religion :: hate is a global issue
|Discrimination toward religious minorities is prevalent in some European nations|
by Matt Moody
In 1987 a Jehovah’s Witness hall in the village of Gazi in Crete was vandalized and shots were fired in response to a Greek Orthodox priest’s plea for help in ridding his town of the group.
The Jehovah’s Witnesses turned to the government for protection and were charged with practicing their religion without the proper consent. The ruling was later overturned by the European Court, after being upheld in the Greek Supreme Court.
In 1997, the Italian Parliament sentneced 29 Scientologists to nine to 20 months in jail for criminal association, including the stiffest term for Gabriele Segalla, who is thought to have brought Scientology to Italy.
In Bulgaria, foreign missionaries have been refused visas and residence permits and “some were physically assaulted,” according to the Helsinki Commission (PDF). “Mormons had personal belongings confiscated and police beat Jehovah's Witnesses,” said Helsinki Chairman Alfonse D’Amato in 1997.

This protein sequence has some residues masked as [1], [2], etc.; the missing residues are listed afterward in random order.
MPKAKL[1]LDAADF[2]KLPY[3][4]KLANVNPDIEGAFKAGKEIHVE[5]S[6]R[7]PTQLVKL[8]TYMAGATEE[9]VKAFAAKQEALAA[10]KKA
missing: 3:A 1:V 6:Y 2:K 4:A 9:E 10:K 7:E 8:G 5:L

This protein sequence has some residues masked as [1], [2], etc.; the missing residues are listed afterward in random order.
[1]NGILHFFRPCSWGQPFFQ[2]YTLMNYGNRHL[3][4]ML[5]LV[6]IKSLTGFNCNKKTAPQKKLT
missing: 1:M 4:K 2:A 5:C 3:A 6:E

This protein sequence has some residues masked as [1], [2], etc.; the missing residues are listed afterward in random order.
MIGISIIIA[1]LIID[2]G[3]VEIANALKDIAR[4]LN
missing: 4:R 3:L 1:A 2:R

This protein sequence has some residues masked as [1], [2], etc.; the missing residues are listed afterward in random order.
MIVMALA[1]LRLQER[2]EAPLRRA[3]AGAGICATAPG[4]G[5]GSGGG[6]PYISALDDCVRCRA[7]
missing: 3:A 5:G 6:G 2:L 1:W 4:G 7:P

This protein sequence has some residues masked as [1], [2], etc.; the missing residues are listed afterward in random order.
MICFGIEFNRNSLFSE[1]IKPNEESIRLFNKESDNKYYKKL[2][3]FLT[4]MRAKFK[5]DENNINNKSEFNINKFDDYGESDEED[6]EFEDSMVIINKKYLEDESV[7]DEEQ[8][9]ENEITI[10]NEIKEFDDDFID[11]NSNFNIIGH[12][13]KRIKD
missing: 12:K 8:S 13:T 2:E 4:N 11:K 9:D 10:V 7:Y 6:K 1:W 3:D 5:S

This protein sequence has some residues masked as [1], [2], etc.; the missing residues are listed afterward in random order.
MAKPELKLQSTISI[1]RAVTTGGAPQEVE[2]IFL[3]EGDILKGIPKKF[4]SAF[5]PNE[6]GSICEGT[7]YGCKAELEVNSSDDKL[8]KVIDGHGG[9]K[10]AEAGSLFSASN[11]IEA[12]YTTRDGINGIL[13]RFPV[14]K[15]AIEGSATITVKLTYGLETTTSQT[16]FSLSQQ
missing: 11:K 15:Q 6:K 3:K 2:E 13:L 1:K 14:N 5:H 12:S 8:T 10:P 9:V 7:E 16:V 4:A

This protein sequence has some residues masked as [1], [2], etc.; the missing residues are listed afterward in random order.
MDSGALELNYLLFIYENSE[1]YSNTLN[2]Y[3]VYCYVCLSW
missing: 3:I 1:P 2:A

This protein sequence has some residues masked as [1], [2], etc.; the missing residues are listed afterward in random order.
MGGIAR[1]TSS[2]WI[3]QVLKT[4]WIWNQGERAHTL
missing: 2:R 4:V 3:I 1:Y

While widespread European atrocities against religions in Europe have been widely reported, namely the Holocaust and ethnic cleansing in Bosnia, thousands of smaller violations go nearly unnoticed.
Governments and majority churches throughout Europe seek to oppress small religious groups from practicing and spreading their beliefs out of fear and hatred.
“It’s a matter of freedom and human rights,” said Pat Harney, public affairs director of the Church of Scientology Flag Service Organization in Clearwatar Fla., the world’s largest Scientology church.
In France a bill was passed that named certain religions as cults, including Scientology, Harney said. The bill also states that if a member of a religion is accused of a crime two or more times, even if he is not convicted, then his religion can be legally banned.
In Germany the Church of Scientology and Jehovah’s Witnesses are battling a court order that allows the government to keep surveillance on the organizations without cause.
“Our response has been to educate the people of these countries and throughout the world,” Harney said. “We have distributed millions of booklets to citizens of Germany and France detailing the human rights violations of their governments.”
“I believe we will prevail,” she said.